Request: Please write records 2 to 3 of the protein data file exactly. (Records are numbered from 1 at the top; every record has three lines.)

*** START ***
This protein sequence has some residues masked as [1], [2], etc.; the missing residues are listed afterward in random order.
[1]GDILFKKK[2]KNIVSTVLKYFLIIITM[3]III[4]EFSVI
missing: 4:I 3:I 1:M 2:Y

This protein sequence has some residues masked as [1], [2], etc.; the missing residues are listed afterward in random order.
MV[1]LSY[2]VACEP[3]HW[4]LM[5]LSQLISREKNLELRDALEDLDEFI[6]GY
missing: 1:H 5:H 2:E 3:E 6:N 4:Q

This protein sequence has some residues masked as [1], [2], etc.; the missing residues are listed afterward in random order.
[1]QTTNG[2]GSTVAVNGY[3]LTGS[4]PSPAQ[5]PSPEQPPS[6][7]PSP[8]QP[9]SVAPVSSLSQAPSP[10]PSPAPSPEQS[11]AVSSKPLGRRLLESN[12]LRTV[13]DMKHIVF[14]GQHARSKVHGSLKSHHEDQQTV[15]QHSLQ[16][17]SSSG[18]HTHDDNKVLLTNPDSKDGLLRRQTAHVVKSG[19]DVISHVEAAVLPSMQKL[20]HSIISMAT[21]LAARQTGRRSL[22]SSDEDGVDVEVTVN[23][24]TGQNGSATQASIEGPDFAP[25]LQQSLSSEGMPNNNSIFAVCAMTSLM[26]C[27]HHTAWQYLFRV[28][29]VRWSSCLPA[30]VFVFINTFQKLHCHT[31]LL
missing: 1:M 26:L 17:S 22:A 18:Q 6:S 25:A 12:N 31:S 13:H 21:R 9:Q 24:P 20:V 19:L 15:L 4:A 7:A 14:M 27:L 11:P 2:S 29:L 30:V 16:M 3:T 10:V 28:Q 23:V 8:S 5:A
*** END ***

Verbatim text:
This protein sequence has some residues masked as [1], [2], etc.; the missing residues are listed afterward in random order.
MV[1]LSY[2]VACEP[3]HW[4]LM[5]LSQLISREKNLELRDALEDLDEFI[6]GY
missing: 1:H 5:H 2:E 3:E 6:N 4:Q

This protein sequence has some residues masked as [1], [2], etc.; the missing residues are listed afterward in random order.
[1]QTTNG[2]GSTVAVNGY[3]LTGS[4]PSPAQ[5]PSPEQPPS[6][7]PSP[8]QP[9]SVAPVSSLSQAPSP[10]PSPAPSPEQS[11]AVSSKPLGRRLLESN[12]LRTV[13]DMKHIVF[14]GQHARSKVHGSLKSHHEDQQTV[15]QHSLQ[16][17]SSSG[18]HTHDDNKVLLTNPDSKDGLLRRQTAHVVKSG[19]DVISHVEAAVLPSMQKL[20]HSIISMAT[21]LAARQTGRRSL[22]SSDEDGVDVEVTVN[23][24]TGQNGSATQASIEGPDFAP[25]LQQSLSSEGMPNNNSIFAVCAMTSLM[26]C[27]HHTAWQYLFRV[28][29]VRWSSCLPA[30]VFVFINTFQKLHCHT[31]LL
missing: 1:M 26:L 17:S 22:A 18:Q 6:S 25:A 12:N 31:S 13:H 21:R 9:Q 24:P 20:V 19:L 15:L 4:A 7:A 14:M 27:L 11:P 2:S 29:L 30:V 16:M 3:T 10:V 28:Q 23:V 8:S 5:A